While Mr. and Mrs. Foster drive each other crazy, the two of them never contemplate divorce, as divorce was a social scandal in the 1950s. Since the Fosters are stuck together despite their suffering, Dahl paints marriage as a trap for both Mr. and Mrs. Foster: Mr. Foster seems miserable in the company of his wife, and Mrs. Foster explicitly contemplates that her life will be restricted as long as “her husband was still alive.” So, with no way out of a bad marriage, Mr. Foster takes out his unhappiness on his wife by torturing her, and Mrs. Foster leaves her husband to die in an elevator, a fate that seems more socially normal to her than simply leaving her marriage. Therefore, Dahl critiques both the rigid gender roles that push Mrs. Foster essentially to murder, and the social conventions surrounding marriage that prevent Mr. and Mrs. Foster from finding fulfilling separate lives.
Gender and Marriage ThemeTracker
Gender and Marriage Quotes in The Way Up to Heaven
At least half an hour before it was time to leave the house for the station, Mrs. Foster would step out of the elevator all ready to go, with hat and coat and gloves, and then, being quite unable to sit down, she would flutter and fidget about from room to room until her husband, who must have been well aware of her state, finally emerged from his privacy and suggested in a cool dry voice that perhaps they had better be going now, had they not? …His timing was so accurate - just a minute or two late, you understand - and his manner so bland that it was hard to believe he wasn’t purposely inflicting a nasty private little torture of his own on the unhappy lady.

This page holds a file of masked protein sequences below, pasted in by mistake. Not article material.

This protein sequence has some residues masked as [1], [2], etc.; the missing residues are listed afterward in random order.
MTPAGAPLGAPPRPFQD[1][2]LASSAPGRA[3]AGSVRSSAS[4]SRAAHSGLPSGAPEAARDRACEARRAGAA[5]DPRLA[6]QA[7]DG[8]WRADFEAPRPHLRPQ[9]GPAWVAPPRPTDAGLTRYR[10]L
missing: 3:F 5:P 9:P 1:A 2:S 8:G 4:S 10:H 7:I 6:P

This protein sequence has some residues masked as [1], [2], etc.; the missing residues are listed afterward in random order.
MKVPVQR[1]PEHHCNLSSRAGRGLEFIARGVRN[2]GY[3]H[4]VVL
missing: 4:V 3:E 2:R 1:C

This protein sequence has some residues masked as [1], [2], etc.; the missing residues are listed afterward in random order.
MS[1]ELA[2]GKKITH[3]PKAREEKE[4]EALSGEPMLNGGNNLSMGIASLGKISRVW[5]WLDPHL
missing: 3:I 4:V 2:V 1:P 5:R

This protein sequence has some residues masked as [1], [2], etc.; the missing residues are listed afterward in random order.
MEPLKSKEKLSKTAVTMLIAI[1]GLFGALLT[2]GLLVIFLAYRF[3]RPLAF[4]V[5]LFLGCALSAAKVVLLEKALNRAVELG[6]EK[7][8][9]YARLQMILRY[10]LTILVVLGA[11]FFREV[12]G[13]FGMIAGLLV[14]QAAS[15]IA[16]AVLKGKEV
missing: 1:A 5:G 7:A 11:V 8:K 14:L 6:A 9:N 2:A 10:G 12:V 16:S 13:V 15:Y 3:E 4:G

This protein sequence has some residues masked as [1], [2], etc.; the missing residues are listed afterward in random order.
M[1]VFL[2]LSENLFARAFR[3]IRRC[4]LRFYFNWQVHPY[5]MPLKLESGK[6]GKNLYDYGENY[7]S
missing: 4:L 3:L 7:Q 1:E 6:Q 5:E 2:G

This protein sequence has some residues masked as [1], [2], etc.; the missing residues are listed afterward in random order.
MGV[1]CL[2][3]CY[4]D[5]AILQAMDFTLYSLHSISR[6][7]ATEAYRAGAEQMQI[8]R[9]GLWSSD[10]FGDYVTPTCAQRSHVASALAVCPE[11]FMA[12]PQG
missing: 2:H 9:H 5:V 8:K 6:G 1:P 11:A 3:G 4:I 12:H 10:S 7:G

And now, lately, she had come more and more to feel that she did not really wish to live out her days in a place where she could not be near these children, and have them visit her, and take them out for walks, and buy them presents, and watch them grow. She knew, of course, that it was wrong and in a way disloyal to have thoughts like these while her husband was still alive.
“But don’t you really think Walker should stay there all the time to look after things?” she asked meekly.
“Nonsense. It’s quite unnecessary. And anyway, I’d have to pay him full wages.”
“Oh yes,” she said. “Of course.”
“What’s more, you never know what people get up to when they’re left alone in a house,” Mr. Foster announced, and with that he took out a cigar and, after snipping off the end with a silver cutter, lit it with a gold lighter.
“In that case, dear, I’ll just get myself a room somewhere for the night. And don’t you bother yourself about it at all.”
“That would be foolish,” he said. “You’ve got a large house here at your disposal. Use it.”
“But, dear, it’s empty.”
“Then I’ll stay with you myself.”
“There’s no food in the house. There’s nothing.”
“Then eat before you come in. Don’t be so stupid, woman. Everything you do, you seem to want to make a fuss about it.”
“No,” he said slowly. “I don’t think I will. But there’s no reason why you shouldn’t drop me at the club on your way.”
She looked at him, and at that moment he seemed to be standing a long way off from her, beyond some borderline. He was suddenly so small and far away that she couldn’t be sure what he was doing, or what he was thinking, or even what he was.
“Hello,” she said. “Listen - this is Nine East Sixty-second Street…Yes, that’s right. Could you send someone round as soon as possible, do you think? Yes, it seems to be stuck between the second and third floors. At least, that’s where the indicator’s pointing…Right away? Oh, that’s very kind of you. You see, my legs aren’t any too good for walking up a lot of stairs. Thank you so much. Good-bye.”
She replaced the receiver and sat there at her husband’s desk, patiently waiting for the man who would be coming soon to repair the lift.